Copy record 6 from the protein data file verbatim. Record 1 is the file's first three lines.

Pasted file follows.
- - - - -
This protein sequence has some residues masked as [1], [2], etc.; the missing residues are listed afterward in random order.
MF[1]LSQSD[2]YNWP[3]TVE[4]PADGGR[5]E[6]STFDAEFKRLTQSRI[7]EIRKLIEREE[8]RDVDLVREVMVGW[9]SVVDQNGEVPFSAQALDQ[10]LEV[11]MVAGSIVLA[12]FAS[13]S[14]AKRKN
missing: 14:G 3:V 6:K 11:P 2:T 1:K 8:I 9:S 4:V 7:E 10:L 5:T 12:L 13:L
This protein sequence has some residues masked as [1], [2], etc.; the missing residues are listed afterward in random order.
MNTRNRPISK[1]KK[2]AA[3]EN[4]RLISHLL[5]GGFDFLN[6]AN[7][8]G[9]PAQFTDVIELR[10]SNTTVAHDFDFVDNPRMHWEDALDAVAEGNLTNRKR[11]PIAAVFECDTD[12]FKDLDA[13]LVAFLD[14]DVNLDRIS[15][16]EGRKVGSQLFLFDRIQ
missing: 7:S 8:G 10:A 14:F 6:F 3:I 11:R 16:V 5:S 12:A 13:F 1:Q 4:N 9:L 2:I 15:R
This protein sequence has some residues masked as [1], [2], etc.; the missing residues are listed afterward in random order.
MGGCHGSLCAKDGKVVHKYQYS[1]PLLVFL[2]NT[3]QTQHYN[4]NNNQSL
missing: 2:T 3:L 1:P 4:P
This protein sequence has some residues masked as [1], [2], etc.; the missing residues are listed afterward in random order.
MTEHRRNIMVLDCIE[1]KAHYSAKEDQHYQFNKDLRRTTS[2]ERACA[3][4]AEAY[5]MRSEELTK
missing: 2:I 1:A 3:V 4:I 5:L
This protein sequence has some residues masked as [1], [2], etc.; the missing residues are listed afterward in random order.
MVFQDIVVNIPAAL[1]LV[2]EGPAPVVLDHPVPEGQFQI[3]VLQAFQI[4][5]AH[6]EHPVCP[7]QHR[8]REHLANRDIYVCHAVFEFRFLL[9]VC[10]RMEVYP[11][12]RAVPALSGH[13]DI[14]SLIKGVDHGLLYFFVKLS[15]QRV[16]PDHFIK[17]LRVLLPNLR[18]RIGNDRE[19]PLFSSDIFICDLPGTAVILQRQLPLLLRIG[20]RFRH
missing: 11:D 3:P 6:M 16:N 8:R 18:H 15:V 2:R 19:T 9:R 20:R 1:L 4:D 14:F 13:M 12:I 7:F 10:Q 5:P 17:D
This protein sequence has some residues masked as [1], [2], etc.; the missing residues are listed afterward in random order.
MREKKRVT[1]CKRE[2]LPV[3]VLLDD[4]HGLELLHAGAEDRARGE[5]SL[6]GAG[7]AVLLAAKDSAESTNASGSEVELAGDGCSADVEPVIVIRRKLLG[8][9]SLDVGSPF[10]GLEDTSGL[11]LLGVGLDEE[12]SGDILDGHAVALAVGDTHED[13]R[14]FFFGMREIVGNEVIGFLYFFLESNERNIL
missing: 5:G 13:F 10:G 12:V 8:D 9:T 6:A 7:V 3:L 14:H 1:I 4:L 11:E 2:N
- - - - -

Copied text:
This protein sequence has some residues masked as [1], [2], etc.; the missing residues are listed afterward in random order.
MREKKRVT[1]CKRE[2]LPV[3]VLLDD[4]HGLELLHAGAEDRARGE[5]SL[6]GAG[7]AVLLAAKDSAESTNASGSEVELAGDGCSADVEPVIVIRRKLLG[8][9]SLDVGSPF[10]GLEDTSGL[11]LLGVGLDEE[12]SGDILDGHAVALAVGDTHED[13]R[14]FFFGMREIVGNEVIGFLYFFLESNERNIL
missing: 5:G 13:F 10:G 12:V 8:D 9:T 6:A 7:V 3:L 14:H 1:I 4:L 11:E 2:N